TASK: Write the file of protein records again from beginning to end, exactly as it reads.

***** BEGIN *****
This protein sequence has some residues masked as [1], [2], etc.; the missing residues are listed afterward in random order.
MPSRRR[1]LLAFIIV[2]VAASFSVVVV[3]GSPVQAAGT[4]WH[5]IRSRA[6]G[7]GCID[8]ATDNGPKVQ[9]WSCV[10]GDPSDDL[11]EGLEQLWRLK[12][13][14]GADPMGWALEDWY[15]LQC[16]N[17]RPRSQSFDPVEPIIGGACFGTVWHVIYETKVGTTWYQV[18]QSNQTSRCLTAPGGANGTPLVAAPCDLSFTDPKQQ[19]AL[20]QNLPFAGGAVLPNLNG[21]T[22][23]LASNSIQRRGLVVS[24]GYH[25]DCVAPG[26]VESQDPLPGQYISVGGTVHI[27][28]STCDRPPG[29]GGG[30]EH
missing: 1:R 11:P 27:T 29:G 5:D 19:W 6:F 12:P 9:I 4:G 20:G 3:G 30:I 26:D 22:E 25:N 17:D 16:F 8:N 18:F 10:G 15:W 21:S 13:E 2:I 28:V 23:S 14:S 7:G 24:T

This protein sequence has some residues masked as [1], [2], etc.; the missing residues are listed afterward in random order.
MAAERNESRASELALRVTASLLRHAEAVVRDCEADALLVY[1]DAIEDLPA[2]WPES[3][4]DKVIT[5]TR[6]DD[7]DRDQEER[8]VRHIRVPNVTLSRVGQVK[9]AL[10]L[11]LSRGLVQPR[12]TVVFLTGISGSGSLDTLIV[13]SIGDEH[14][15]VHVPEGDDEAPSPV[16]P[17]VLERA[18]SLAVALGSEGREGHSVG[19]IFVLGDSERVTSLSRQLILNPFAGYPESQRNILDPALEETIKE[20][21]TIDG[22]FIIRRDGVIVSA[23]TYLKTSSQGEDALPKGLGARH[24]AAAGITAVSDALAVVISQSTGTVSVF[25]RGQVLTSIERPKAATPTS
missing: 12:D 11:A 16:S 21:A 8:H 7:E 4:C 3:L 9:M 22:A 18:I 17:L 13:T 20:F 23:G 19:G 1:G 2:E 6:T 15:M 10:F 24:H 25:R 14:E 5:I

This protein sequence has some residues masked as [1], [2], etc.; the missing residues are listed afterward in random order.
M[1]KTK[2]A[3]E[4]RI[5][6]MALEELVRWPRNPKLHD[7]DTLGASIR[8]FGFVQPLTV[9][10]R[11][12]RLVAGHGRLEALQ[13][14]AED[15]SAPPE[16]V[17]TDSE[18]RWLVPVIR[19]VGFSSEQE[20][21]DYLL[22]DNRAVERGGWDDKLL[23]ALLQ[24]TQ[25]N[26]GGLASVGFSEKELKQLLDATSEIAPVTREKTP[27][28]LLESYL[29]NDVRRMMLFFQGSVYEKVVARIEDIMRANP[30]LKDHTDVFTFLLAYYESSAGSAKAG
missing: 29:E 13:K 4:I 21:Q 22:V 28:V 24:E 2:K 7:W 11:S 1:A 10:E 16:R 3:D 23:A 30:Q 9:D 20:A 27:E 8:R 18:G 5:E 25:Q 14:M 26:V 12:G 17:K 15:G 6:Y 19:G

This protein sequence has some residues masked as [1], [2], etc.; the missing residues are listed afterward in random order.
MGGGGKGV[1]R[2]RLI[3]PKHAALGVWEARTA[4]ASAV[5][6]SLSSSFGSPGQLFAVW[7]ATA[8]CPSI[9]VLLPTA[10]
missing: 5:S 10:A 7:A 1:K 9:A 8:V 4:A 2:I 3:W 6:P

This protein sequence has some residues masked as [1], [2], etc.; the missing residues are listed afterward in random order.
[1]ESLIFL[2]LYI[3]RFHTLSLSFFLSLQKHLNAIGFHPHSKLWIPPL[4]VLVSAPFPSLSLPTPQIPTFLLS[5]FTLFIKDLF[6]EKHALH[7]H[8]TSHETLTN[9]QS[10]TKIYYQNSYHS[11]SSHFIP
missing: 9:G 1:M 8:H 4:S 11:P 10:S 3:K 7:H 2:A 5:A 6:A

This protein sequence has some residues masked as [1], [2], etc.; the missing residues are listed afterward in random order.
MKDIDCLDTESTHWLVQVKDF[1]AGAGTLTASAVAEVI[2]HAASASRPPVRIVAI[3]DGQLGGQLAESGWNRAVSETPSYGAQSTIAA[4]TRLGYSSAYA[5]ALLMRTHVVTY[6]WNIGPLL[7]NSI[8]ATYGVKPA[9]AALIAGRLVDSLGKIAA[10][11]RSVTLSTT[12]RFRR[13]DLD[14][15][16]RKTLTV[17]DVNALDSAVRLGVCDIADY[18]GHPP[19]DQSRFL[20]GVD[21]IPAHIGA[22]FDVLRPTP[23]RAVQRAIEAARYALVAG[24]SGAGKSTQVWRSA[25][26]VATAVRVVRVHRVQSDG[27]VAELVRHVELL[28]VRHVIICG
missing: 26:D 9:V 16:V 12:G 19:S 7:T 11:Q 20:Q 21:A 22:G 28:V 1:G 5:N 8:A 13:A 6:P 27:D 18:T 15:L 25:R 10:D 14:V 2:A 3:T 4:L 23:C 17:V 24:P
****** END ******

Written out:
This protein sequence has some residues masked as [1], [2], etc.; the missing residues are listed afterward in random order.
MPSRRR[1]LLAFIIV[2]VAASFSVVVV[3]GSPVQAAGT[4]WH[5]IRSRA[6]G[7]GCID[8]ATDNGPKVQ[9]WSCV[10]GDPSDDL[11]EGLEQLWRLK[12][13][14]GADPMGWALEDWY[15]LQC[16]N[17]RPRSQSFDPVEPIIGGACFGTVWHVIYETKVGTTWYQV[18]QSNQTSRCLTAPGGANGTPLVAAPCDLSFTDPKQQ[19]AL[20]QNLPFAGGAVLPNLNG[21]T[22][23]LASNSIQRRGLVVS[24]GYH[25]DCVAPG[26]VESQDPLPGQYISVGGTVHI[27][28]STCDRPPG[29]GGG[30]EH
missing: 1:R 11:P 27:T 29:G 5:D 19:W 6:F 12:P 9:I 4:G 20:G 3:G 30:I 26:D 22:E 25:N 17:D 16:F 8:N 18:F 10:G 15:W 21:S 13:E 2:I 28:V 23:S 14:S 7:G 24:T

This protein sequence has some residues masked as [1], [2], etc.; the missing residues are listed afterward in random order.
MAAERNESRASELALRVTASLLRHAEAVVRDCEADALLVY[1]DAIEDLPA[2]WPES[3][4]DKVIT[5]TR[6]DD[7]DRDQEER[8]VRHIRVPNVTLSRVGQVK[9]AL[10]L[11]LSRGLVQPR[12]TVVFLTGISGSGSLDTLIV[13]SIGDEH[14][15]VHVPEGDDEAPSPV[16]P[17]VLERA[18]SLAVALGSEGREGHSVG[19]IFVLGDSERVTSLSRQLILNPFAGYPESQRNILDPALEETIKE[20][21]TIDG[22]FIIRRDGVIVSA[23]TYLKTSSQGEDALPKGLGARH[24]AAAGITAVSDALAVVISQSTGTVSVF[25]RGQVLTSIERPKAATPTS
missing: 12:D 11:A 16:S 21:A 8:H 7:E 4:C 3:L 9:M 22:A 18:I 17:L 13:T 20:F 23:G 19:G 1:G 2:E 6:T 15:M 10:F 24:H 25:R 14:E 5:I

This protein sequence has some residues masked as [1], [2], etc.; the missing residues are listed afterward in random order.
M[1]KTK[2]A[3]E[4]RI[5][6]MALEELVRWPRNPKLHD[7]DTLGASIR[8]FGFVQPLTV[9][10]R[11][12]RLVAGHGRLEALQ[13][14]AED[15]SAPPE[16]V[17]TDSE[18]RWLVPVIR[19]VGFSSEQE[20][21]DYLL[22]DNRAVERGGWDDKLL[23]ALLQ[24]TQ[25]N[26]GGLASVGFSEKELKQLLDATSEIAPVTREKTP[27][28]LLESYL[29]NDVRRMMLFFQGSVYEKVVARIEDIMRANP[30]LKDHTDVFTFLLAYYESSAGSAKAG
missing: 29:E 13:K 4:I 21:Q 22:V 28:V 24:E 2:K 7:W 11:S 1:A 10:E 16:R 3:D 23:A 30:Q 9:D 20:A 27:E 8:R 18:G 5:E 25:Q 14:M 26:V 12:G 17:K 15:G 6:Y 19:G

This protein sequence has some residues masked as [1], [2], etc.; the missing residues are listed afterward in random order.
MGGGGKGV[1]R[2]RLI[3]PKHAALGVWEARTA[4]ASAV[5][6]SLSSSFGSPGQLFAVW[7]ATA[8]CPSI[9]VLLPTA[10]
missing: 5:S 10:A 7:A 1:K 9:A 8:V 4:A 2:I 3:W 6:P

This protein sequence has some residues masked as [1], [2], etc.; the missing residues are listed afterward in random order.
[1]ESLIFL[2]LYI[3]RFHTLSLSFFLSLQKHLNAIGFHPHSKLWIPPL[4]VLVSAPFPSLSLPTPQIPTFLLS[5]FTLFIKDLF[6]EKHALH[7]H[8]TSHETLTN[9]QS[10]TKIYYQNSYHS[11]SSHFIP
missing: 9:G 1:M 8:H 4:S 11:P 10:S 3:K 7:H 2:A 5:A 6:A

This protein sequence has some residues masked as [1], [2], etc.; the missing residues are listed afterward in random order.
MKDIDCLDTESTHWLVQVKDF[1]AGAGTLTASAVAEVI[2]HAASASRPPVRIVAI[3]DGQLGGQLAESGWNRAVSETPSYGAQSTIAA[4]TRLGYSSAYA[5]ALLMRTHVVTY[6]WNIGPLL[7]NSI[8]ATYGVKPA[9]AALIAGRLVDSLGKIAA[10][11]RSVTLSTT[12]RFRR[13]DLD[14][15][16]RKTLTV[17]DVNALDSAVRLGVCDIADY[18]GHPP[19]DQSRFL[20]GVD[21]IPAHIGA[22]FDVLRPTP[23]RAVQRAIEAARYALVAG[24]SGAGKSTQVWRSA[25][26]VATAVRVVRVHRVQSDG[27]VAELVRHVELL[28]VRHVIICG
missing: 26:D 9:V 16:V 12:G 19:S 7:T 11:Q 20:Q 21:A 22:G 28:V 1:G 5:N 8:A 13:A 6:P 27:D 18:T 15:L 25:R 10:D 14:V 2:A 3:T 4:L 23:C 17:V 24:P